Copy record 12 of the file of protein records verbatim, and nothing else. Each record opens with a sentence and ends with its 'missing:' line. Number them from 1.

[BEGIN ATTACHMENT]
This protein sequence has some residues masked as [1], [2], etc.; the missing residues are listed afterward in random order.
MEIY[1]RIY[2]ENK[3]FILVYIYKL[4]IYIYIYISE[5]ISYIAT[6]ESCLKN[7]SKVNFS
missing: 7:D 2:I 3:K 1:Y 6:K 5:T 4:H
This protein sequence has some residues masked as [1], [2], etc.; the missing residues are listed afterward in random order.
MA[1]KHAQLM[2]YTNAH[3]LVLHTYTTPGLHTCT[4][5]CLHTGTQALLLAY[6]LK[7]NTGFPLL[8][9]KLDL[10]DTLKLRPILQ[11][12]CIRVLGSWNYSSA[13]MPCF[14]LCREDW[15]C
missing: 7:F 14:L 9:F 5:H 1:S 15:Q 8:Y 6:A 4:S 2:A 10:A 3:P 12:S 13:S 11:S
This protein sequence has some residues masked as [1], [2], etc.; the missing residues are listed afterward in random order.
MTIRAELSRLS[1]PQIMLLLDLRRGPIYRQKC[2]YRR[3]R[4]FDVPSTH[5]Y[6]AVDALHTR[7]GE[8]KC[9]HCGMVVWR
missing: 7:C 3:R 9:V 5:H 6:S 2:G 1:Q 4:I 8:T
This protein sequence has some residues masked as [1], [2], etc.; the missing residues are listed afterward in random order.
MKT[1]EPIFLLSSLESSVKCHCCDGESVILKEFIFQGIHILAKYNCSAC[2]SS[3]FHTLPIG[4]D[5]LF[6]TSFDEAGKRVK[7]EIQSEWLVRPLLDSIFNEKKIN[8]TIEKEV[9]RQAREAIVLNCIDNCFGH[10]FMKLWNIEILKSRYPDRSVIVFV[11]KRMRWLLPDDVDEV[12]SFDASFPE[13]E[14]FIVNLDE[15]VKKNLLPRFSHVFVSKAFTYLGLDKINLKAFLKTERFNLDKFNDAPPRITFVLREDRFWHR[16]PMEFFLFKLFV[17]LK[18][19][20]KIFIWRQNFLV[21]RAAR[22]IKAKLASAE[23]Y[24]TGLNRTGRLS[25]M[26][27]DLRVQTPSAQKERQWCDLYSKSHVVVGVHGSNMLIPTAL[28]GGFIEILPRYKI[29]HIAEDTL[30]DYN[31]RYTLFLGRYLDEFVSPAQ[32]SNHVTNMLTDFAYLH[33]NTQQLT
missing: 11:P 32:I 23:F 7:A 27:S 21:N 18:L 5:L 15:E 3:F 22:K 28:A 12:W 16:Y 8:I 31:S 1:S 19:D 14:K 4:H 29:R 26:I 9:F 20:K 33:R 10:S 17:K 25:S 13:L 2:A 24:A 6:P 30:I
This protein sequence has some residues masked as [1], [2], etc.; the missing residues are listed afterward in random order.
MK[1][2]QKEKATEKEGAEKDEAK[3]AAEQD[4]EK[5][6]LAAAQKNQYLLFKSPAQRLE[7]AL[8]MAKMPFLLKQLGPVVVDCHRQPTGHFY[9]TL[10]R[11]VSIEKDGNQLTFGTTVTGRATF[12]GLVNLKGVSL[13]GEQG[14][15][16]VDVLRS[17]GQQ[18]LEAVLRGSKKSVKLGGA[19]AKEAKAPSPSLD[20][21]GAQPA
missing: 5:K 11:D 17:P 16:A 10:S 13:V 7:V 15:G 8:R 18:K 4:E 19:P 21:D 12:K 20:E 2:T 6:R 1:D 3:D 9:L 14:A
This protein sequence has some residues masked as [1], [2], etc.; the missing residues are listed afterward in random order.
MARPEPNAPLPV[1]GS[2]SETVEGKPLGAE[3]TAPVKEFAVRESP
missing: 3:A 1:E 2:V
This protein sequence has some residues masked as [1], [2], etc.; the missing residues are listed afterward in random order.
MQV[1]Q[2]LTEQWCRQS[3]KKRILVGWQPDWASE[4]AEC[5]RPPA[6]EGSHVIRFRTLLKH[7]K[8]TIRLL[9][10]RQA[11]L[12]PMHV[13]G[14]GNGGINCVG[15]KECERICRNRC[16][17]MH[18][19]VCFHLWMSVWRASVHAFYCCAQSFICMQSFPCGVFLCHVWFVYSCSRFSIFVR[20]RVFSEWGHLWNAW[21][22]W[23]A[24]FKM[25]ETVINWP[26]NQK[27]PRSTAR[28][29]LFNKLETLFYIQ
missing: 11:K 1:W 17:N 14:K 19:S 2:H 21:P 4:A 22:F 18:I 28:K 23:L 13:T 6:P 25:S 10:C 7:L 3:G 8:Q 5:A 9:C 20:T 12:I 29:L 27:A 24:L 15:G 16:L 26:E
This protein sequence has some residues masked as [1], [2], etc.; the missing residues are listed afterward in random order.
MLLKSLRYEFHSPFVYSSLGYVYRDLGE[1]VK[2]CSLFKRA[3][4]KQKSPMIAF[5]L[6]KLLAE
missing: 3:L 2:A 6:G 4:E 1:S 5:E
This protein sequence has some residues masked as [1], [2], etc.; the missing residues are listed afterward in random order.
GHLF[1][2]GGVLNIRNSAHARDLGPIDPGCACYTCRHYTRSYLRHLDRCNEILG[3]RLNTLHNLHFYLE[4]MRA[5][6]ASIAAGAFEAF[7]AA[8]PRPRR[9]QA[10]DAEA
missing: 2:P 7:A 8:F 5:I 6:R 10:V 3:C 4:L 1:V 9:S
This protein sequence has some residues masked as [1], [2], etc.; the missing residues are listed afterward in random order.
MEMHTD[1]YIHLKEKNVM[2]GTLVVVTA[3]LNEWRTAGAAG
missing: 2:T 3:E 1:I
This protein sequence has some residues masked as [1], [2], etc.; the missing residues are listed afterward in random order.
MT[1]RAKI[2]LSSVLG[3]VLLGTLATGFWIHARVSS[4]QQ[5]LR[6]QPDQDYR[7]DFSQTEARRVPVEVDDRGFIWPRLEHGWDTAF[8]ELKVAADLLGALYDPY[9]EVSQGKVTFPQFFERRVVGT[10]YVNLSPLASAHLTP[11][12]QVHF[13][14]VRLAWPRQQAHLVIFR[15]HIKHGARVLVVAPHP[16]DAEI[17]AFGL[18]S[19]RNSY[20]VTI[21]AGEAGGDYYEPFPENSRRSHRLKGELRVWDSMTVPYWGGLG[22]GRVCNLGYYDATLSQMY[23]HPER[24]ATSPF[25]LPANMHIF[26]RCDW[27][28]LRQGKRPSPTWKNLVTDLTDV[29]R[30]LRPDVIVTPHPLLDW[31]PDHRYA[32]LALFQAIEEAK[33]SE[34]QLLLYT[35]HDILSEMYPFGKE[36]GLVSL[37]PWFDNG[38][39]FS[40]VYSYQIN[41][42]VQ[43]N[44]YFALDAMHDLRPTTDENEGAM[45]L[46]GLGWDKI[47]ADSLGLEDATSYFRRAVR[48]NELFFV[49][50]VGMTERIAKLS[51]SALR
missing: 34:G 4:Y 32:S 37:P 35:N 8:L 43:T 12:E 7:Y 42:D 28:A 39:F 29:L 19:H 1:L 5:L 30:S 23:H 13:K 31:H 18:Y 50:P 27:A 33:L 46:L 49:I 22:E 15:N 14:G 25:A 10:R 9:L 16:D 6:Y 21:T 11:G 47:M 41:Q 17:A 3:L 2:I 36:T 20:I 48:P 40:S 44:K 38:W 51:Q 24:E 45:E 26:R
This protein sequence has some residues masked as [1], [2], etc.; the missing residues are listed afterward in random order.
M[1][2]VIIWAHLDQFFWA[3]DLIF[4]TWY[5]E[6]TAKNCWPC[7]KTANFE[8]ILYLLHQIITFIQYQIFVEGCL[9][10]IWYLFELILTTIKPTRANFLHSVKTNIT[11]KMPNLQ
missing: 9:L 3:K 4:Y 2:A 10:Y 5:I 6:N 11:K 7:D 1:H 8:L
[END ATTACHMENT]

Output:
This protein sequence has some residues masked as [1], [2], etc.; the missing residues are listed afterward in random order.
M[1][2]VIIWAHLDQFFWA[3]DLIF[4]TWY[5]E[6]TAKNCWPC[7]KTANFE[8]ILYLLHQIITFIQYQIFVEGCL[9][10]IWYLFELILTTIKPTRANFLHSVKTNIT[11]KMPNLQ
missing: 9:L 3:K 4:Y 2:A 10:Y 5:I 6:N 11:K 7:D 1:H 8:L